Hamilton-area tech startup Tivitas is trying to do the impossible – bridge the gap between console gamers and PC gaming die-hards.
At least that’s what they’re hoping to do with Sinister, the company’s new modular multiplatform gamepad. That’s no easy feat, considering the wide gulf that has historically existed between the two camps.
“But I wanted to bridge that gap,” said Chris Zhao-Holland, Tivitas’ managing director. “The potential for this device is mind-boggling.”
PC gamers have long heralded the keyboard and mouse combination as the best way to play video games — especially within the popular first person shooter genre. The mouse’s precision allows for better pinpoint accuracy in a game like Call of Duty or Counter Strike.
But console gamers tend to gravitate towards the Xbox or Playstation controllers for their uniform comfort and muscle memory enabling “everything is the same” interface.
'I really wanted the Xbox controller experience with muscle memory, but also a mouse.' - Chris Zhao-Holland, Tivitas’ managing director
With Sinister, Tivitas is trying to create a middle ground with some interesting new features. It’s essentially a combination of the traditional button controller with a mouse, giving you a little bit from both worlds. “I really wanted the Xbox controller experience with muscle memory, but also a mouse,” Zhao-Holland said.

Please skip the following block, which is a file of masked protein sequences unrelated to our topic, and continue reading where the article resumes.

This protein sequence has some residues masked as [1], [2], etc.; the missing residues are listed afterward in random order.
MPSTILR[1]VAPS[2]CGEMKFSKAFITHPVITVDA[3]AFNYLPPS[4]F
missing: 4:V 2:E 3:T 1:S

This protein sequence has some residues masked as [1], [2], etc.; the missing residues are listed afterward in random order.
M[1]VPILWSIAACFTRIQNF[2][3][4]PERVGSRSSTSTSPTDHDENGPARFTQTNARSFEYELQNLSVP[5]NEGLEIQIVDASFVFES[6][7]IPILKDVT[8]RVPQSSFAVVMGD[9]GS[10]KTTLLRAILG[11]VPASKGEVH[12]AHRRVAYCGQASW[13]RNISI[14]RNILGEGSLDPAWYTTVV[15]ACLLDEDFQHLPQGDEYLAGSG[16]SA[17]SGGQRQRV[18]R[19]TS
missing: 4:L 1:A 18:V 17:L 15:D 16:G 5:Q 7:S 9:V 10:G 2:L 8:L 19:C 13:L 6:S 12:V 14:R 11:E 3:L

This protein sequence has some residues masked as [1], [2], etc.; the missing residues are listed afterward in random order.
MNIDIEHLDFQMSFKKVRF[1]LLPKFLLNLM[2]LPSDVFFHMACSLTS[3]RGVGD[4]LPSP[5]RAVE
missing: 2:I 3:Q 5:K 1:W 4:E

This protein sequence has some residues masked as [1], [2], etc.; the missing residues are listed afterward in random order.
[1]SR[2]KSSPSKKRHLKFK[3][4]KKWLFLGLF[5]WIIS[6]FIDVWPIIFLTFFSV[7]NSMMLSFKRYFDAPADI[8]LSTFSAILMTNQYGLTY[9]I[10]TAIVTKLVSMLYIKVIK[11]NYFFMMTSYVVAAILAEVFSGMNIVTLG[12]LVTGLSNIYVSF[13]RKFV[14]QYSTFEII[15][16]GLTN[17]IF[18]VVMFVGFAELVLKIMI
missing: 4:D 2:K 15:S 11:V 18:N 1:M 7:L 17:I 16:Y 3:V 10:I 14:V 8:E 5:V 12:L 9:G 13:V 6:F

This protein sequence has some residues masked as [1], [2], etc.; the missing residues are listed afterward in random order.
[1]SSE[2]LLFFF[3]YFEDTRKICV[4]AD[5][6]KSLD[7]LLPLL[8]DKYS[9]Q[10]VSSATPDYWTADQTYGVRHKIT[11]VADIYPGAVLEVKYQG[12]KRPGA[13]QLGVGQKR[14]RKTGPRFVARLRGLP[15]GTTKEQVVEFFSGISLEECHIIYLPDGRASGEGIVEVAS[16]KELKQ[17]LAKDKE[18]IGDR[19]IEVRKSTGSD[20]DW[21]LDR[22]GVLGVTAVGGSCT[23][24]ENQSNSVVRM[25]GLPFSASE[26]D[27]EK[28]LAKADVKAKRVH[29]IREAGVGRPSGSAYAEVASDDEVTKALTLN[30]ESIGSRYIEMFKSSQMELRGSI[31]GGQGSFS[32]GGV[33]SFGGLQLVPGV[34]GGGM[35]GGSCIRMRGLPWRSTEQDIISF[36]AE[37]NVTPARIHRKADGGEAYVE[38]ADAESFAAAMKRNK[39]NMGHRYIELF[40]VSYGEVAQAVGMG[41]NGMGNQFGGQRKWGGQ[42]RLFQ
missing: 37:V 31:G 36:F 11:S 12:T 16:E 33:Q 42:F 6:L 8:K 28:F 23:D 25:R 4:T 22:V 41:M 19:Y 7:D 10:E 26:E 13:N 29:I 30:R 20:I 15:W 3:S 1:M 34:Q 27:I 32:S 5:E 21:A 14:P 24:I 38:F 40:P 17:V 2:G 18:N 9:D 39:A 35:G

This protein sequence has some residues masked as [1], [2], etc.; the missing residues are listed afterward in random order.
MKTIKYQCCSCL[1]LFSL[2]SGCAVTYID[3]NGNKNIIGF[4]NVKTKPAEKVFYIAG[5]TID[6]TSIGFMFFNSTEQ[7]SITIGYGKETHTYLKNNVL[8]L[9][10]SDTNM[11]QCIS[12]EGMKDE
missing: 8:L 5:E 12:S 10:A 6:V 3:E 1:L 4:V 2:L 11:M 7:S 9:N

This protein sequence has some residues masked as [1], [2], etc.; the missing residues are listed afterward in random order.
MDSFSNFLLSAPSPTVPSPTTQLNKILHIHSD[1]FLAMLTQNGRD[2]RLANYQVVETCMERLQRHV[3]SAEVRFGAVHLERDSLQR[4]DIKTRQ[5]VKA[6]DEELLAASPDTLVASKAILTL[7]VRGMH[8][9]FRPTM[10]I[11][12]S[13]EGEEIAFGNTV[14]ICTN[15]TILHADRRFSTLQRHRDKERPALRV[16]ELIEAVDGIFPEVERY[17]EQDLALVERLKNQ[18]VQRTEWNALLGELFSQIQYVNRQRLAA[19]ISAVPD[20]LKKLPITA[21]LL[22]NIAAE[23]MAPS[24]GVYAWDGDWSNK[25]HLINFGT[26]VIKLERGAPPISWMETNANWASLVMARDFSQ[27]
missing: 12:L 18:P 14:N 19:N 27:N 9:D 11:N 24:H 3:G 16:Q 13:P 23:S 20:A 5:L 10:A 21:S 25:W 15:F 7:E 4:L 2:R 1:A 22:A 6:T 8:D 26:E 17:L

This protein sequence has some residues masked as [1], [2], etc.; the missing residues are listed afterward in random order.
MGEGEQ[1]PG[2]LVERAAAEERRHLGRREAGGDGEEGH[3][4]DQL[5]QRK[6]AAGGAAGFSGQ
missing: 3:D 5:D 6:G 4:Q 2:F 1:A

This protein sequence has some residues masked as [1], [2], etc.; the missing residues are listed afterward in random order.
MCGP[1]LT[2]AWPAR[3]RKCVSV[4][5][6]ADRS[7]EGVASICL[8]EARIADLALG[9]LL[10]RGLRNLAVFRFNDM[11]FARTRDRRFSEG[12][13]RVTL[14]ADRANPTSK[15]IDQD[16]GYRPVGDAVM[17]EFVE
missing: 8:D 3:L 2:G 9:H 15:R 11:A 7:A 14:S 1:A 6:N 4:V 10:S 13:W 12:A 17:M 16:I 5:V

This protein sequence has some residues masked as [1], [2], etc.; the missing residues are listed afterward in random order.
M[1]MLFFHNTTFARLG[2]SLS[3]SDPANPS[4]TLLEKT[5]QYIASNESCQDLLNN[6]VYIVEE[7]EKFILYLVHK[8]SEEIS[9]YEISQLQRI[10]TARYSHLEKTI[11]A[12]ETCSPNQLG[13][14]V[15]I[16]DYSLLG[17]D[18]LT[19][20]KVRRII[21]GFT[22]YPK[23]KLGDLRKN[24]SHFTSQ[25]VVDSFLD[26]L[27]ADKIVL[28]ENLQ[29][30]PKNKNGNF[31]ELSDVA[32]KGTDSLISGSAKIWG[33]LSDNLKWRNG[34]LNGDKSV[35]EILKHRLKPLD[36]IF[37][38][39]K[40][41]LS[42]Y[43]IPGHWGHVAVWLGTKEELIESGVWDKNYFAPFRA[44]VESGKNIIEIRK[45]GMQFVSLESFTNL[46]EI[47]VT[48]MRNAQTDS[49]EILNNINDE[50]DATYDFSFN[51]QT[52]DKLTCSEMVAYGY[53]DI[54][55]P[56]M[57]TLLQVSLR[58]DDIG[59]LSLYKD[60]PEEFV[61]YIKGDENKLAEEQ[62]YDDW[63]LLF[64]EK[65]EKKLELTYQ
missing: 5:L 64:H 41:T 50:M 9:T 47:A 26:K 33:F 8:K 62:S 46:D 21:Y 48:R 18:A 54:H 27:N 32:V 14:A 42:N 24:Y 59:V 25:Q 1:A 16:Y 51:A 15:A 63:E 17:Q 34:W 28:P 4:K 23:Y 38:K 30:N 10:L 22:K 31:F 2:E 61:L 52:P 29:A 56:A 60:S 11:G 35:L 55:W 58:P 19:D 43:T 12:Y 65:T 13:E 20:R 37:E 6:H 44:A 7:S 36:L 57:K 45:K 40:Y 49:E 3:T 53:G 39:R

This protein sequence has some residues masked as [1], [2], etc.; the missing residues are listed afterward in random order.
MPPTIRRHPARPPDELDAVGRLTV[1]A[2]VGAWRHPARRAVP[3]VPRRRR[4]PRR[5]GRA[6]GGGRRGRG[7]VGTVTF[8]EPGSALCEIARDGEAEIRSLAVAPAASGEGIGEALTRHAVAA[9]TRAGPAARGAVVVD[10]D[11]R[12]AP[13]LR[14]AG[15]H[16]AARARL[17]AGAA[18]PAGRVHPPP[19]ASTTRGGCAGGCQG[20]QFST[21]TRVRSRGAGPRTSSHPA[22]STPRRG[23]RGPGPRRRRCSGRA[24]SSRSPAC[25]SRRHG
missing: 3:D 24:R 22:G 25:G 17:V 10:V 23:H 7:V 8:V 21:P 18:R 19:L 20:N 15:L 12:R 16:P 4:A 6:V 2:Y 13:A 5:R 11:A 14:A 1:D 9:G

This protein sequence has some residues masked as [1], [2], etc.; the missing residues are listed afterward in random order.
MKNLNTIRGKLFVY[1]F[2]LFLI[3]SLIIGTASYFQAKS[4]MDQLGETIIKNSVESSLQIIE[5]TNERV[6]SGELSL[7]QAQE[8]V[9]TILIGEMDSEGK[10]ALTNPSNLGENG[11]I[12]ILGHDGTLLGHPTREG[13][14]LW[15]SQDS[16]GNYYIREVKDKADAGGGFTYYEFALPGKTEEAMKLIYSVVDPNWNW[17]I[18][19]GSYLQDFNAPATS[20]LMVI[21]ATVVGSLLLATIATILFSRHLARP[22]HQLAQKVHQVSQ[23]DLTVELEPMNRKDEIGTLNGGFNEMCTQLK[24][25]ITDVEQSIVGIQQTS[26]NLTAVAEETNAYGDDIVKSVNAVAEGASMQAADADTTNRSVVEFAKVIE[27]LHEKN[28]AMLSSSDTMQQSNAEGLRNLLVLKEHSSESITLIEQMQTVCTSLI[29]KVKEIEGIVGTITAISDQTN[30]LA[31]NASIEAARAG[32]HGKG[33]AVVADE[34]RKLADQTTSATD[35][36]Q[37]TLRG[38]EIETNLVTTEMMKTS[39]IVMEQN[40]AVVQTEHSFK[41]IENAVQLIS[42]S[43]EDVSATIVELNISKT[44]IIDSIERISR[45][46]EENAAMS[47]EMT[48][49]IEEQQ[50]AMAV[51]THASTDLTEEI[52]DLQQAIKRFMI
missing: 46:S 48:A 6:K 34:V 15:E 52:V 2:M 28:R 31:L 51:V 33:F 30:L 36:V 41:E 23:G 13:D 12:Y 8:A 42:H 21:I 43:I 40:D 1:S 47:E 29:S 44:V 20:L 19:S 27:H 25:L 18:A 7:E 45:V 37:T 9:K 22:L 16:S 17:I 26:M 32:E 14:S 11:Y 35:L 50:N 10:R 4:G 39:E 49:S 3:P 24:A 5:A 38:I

The gamepad is also modular, meaning you can swap out pieces and place them on different sections of the controller. It can stretch or shrink to suit the size of a gamer’s hand — and features a new kind of rumble technology that acts more like a human muscle moving and less like a cell phone buzzing in your hand.
“Once we realized we could switch up these things, the elements of this product really opened up,” Zhao-Holland said.
The Tivitas team is comprised of just seven people — the majority of whom are McMaster University grads. Their Kickstarter campaign to fund production of the Sinister gamepad wraps up next week, and they’ve currently raised over $86,000 of their $100,000 goal.
And to further the company’s do it yourself, startup attitude, all of the working prototypes the company is using have been made using 3D printers. “We’ve been printing almost 24 hours a day since the beginning of the summer,” Zhao-Holland said.
Zhao-Holland says he knows the “all things to all people” approach Tivitas is taking could be risky if the device doesn’t find a niche. “That thought terrifies me,” he said. “But we still want to give it a go.”
“We fully expect to meet our Kickstarter goal by next week. There’s always that last-minute push from people who are really interested.”